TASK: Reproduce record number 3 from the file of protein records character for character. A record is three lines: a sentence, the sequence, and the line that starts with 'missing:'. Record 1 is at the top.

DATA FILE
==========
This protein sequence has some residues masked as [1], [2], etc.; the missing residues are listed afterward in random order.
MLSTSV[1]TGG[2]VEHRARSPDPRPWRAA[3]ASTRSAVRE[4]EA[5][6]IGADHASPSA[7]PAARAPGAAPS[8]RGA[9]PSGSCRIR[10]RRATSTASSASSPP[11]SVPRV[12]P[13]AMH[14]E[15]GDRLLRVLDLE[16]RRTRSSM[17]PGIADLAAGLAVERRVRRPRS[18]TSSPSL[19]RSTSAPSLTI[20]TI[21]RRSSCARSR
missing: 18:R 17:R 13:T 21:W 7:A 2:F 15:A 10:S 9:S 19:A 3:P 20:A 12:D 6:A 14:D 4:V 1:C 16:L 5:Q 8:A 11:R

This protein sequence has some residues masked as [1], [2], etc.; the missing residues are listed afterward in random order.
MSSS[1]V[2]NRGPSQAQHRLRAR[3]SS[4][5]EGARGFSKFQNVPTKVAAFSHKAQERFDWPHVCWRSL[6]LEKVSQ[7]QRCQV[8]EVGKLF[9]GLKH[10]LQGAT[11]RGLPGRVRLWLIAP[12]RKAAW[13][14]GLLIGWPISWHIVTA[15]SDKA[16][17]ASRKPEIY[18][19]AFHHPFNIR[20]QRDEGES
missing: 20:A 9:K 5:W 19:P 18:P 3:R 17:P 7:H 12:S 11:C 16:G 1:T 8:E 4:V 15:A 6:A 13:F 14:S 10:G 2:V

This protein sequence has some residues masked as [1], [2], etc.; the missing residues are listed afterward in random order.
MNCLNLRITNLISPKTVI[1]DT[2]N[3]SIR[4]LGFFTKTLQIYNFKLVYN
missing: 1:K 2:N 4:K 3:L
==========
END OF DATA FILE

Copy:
This protein sequence has some residues masked as [1], [2], etc.; the missing residues are listed afterward in random order.
MNCLNLRITNLISPKTVI[1]DT[2]N[3]SIR[4]LGFFTKTLQIYNFKLVYN
missing: 1:K 2:N 4:K 3:L